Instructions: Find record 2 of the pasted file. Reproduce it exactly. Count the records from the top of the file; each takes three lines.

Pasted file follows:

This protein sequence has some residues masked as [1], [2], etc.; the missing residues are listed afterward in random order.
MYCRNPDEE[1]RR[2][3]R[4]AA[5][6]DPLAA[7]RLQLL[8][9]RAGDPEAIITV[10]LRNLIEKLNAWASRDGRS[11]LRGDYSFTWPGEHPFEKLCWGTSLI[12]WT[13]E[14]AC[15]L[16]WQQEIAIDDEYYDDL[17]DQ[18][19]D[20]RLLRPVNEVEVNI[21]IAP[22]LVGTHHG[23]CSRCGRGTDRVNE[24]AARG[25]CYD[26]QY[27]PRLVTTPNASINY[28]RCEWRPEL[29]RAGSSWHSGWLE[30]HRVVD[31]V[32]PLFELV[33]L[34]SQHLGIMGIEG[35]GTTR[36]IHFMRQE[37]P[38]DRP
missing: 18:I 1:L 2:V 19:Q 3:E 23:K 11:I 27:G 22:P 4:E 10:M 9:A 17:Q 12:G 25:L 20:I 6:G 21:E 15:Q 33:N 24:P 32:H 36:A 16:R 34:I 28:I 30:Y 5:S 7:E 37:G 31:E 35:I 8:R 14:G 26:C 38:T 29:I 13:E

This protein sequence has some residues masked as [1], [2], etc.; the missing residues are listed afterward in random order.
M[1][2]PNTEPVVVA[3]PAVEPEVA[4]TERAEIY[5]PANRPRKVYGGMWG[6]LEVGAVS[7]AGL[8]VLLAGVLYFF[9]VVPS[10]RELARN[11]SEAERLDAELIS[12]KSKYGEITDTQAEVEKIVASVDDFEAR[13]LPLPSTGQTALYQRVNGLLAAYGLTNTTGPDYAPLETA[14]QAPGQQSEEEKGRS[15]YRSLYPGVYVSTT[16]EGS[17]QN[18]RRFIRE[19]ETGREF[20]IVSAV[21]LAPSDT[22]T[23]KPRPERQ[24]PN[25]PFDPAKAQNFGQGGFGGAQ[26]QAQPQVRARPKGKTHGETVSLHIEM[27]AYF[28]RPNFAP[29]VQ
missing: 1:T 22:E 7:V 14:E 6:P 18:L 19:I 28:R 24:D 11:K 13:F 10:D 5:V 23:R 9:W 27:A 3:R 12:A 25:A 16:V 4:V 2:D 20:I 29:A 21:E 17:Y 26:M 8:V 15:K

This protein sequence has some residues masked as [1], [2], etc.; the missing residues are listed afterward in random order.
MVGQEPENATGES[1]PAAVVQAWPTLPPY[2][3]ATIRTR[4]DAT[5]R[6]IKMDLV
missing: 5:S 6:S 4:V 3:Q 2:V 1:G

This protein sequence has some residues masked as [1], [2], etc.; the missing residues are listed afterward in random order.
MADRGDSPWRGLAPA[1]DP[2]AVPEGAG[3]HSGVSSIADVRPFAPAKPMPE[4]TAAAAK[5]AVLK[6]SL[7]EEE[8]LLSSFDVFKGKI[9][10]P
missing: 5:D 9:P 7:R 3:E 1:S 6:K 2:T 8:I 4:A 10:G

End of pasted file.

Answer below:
This protein sequence has some residues masked as [1], [2], etc.; the missing residues are listed afterward in random order.
M[1][2]PNTEPVVVA[3]PAVEPEVA[4]TERAEIY[5]PANRPRKVYGGMWG[6]LEVGAVS[7]AGL[8]VLLAGVLYFF[9]VVPS[10]RELARN[11]SEAERLDAELIS[12]KSKYGEITDTQAEVEKIVASVDDFEAR[13]LPLPSTGQTALYQRVNGLLAAYGLTNTTGPDYAPLETA[14]QAPGQQSEEEKGRS[15]YRSLYPGVYVSTT[16]EGS[17]QN[18]RRFIRE[19]ETGREF[20]IVSAV[21]LAPSDT[22]T[23]KPRPERQ[24]PN[25]PFDPAKAQNFGQGGFGGAQ[26]QAQPQVRARPKGKTHGETVSLHIEM[27]AYF[28]RPNFAP[29]VQ
missing: 1:T 22:E 7:V 14:E 6:P 18:L 19:I 28:R 24:D 11:K 13:F 10:D 5:V 23:R 9:W 27:A 3:R 12:A 25:A 16:V 4:V 2:D 20:I 29:A 21:E 17:Y 26:M 8:V 15:K